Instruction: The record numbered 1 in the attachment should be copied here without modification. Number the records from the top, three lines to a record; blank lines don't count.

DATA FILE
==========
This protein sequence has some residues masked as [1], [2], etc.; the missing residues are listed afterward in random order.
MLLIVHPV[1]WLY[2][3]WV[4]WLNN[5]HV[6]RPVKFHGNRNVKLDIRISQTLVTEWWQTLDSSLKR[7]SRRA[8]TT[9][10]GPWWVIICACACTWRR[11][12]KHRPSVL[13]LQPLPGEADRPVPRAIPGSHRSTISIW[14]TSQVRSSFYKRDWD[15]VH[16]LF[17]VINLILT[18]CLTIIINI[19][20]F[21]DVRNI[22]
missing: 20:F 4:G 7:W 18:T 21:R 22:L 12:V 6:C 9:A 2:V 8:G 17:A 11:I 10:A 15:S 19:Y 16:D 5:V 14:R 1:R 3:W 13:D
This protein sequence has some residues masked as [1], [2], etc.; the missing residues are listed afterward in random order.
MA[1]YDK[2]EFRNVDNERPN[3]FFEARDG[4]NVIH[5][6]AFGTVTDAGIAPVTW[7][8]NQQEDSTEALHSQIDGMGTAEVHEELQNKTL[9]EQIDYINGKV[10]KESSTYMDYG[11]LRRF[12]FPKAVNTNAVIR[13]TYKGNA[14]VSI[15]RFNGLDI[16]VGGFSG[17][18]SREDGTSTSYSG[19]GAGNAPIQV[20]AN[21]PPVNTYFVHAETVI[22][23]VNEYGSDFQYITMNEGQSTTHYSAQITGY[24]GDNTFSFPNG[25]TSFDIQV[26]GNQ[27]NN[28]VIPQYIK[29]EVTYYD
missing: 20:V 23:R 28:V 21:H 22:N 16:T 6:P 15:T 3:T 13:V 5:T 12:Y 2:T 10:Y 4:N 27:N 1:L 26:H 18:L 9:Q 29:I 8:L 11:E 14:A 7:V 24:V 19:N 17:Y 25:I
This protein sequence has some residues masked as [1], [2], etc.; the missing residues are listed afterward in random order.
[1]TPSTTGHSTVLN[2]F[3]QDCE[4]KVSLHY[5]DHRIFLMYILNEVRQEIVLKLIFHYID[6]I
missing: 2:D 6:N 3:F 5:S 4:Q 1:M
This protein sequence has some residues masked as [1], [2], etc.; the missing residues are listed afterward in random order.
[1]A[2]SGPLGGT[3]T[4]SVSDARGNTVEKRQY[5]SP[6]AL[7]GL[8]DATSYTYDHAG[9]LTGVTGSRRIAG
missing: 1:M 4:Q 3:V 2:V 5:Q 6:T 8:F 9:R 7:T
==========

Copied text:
This protein sequence has some residues masked as [1], [2], etc.; the missing residues are listed afterward in random order.
MLLIVHPV[1]WLY[2][3]WV[4]WLNN[5]HV[6]RPVKFHGNRNVKLDIRISQTLVTEWWQTLDSSLKR[7]SRRA[8]TT[9][10]GPWWVIICACACTWRR[11][12]KHRPSVL[13]LQPLPGEADRPVPRAIPGSHRSTISIW[14]TSQVRSSFYKRDWD[15]VH[16]LF[17]VINLILT[18]CLTIIINI[19][20]F[21]DVRNI[22]
missing: 20:F 4:G 7:W 18:T 21:R 22:L 12:V 6:C 9:A 2:V 8:G 17:A 11:I 10:A 15:S 19:Y 16:D 5:V 14:R 1:R 3:W 13:D